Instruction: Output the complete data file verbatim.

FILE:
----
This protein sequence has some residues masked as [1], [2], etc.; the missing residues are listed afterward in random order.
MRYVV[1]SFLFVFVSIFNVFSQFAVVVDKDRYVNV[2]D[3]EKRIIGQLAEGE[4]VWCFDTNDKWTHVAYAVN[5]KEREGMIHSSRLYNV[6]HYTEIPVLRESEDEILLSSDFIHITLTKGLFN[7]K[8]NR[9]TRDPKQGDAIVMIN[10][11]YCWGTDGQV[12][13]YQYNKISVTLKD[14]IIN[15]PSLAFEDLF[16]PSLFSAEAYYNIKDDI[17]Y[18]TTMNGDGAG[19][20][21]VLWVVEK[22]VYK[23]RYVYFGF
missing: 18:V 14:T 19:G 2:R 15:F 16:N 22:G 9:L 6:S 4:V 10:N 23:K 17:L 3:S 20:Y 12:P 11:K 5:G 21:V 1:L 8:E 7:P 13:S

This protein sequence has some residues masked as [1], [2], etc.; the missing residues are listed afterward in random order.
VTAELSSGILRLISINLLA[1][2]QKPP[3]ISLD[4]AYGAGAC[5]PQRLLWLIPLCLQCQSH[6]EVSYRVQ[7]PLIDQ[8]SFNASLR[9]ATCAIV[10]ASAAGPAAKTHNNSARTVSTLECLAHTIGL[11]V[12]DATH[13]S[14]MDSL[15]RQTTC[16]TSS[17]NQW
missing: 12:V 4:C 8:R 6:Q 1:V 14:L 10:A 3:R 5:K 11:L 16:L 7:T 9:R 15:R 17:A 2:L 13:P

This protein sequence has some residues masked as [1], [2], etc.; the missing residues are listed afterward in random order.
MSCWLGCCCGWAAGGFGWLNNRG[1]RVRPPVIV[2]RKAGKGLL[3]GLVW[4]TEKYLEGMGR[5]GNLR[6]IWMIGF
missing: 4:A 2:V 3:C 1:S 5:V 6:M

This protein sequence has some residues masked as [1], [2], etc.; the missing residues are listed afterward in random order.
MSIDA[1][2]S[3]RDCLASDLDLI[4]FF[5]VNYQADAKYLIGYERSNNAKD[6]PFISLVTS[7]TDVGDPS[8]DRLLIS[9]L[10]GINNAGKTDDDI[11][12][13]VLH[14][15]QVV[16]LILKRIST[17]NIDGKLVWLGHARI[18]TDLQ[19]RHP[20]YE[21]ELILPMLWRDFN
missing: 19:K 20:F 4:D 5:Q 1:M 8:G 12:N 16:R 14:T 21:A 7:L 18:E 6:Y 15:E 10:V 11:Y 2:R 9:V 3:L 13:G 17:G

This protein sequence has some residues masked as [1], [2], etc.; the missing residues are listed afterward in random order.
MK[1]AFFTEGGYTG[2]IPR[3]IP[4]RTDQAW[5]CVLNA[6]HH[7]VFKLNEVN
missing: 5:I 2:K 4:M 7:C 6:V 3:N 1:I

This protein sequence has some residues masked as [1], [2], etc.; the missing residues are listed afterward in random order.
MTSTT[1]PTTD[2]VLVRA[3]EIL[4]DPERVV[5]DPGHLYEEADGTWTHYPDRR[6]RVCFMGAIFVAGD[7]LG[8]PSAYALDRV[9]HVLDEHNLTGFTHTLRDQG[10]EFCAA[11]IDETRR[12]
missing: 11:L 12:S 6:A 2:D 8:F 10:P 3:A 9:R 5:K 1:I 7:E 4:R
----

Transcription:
This protein sequence has some residues masked as [1], [2], etc.; the missing residues are listed afterward in random order.
MRYVV[1]SFLFVFVSIFNVFSQFAVVVDKDRYVNV[2]D[3]EKRIIGQLAEGE[4]VWCFDTNDKWTHVAYAVN[5]KEREGMIHSSRLYNV[6]HYTEIPVLRESEDEILLSSDFIHITLTKGLFN[7]K[8]NR[9]TRDPKQGDAIVMIN[10][11]YCWGTDGQV[12][13]YQYNKISVTLKD[14]IIN[15]PSLAFEDLF[16]PSLFSAEAYYNIKDDI[17]Y[18]TTMNGDGAG[19][20][21]VLWVVEK[22]VYK[23]RYVYFGF
missing: 18:V 14:T 19:G 2:R 15:F 16:N 22:G 9:L 6:S 4:V 10:N 23:K 17:L 3:S 20:Y 12:P 11:K 5:G 21:V 1:L 8:E 7:P 13:S

This protein sequence has some residues masked as [1], [2], etc.; the missing residues are listed afterward in random order.
VTAELSSGILRLISINLLA[1][2]QKPP[3]ISLD[4]AYGAGAC[5]PQRLLWLIPLCLQCQSH[6]EVSYRVQ[7]PLIDQ[8]SFNASLR[9]ATCAIV[10]ASAAGPAAKTHNNSARTVSTLECLAHTIGL[11]V[12]DATH[13]S[14]MDSL[15]RQTTC[16]TSS[17]NQW
missing: 12:V 4:C 8:R 6:Q 1:V 14:L 10:A 3:R 5:K 11:L 16:L 7:T 9:R 15:R 17:A 2:L 13:P

This protein sequence has some residues masked as [1], [2], etc.; the missing residues are listed afterward in random order.
MSCWLGCCCGWAAGGFGWLNNRG[1]RVRPPVIV[2]RKAGKGLL[3]GLVW[4]TEKYLEGMGR[5]GNLR[6]IWMIGF
missing: 4:A 2:V 3:C 1:S 5:V 6:M

This protein sequence has some residues masked as [1], [2], etc.; the missing residues are listed afterward in random order.
MSIDA[1][2]S[3]RDCLASDLDLI[4]FF[5]VNYQADAKYLIGYERSNNAKD[6]PFISLVTS[7]TDVGDPS[8]DRLLIS[9]L[10]GINNAGKTDDDI[11][12][13]VLH[14][15]QVV[16]LILKRIST[17]NIDGKLVWLGHARI[18]TDLQ[19]RHP[20]YE[21]ELILPMLWRDFN
missing: 19:K 20:F 4:D 5:Q 1:M 8:G 12:N 16:R 14:T 21:A 7:L 18:E 6:Y 15:E 10:V 11:Y 2:R 9:V 3:L 13:G 17:G

This protein sequence has some residues masked as [1], [2], etc.; the missing residues are listed afterward in random order.
MK[1]AFFTEGGYTG[2]IPR[3]IP[4]RTDQAW[5]CVLNA[6]HH[7]VFKLNEVN
missing: 5:I 2:K 4:M 7:C 6:V 3:N 1:I

This protein sequence has some residues masked as [1], [2], etc.; the missing residues are listed afterward in random order.
MTSTT[1]PTTD[2]VLVRA[3]EIL[4]DPERVV[5]DPGHLYEEADGTWTHYPDRR[6]RVCFMGAIFVAGD[7]LG[8]PSAYALDRV[9]HVLDEHNLTGFTHTLRDQG[10]EFCAA[11]IDETRR[12]
missing: 11:L 12:S 6:A 2:D 8:F 10:P 3:A 9:R 5:K 1:I 7:E 4:R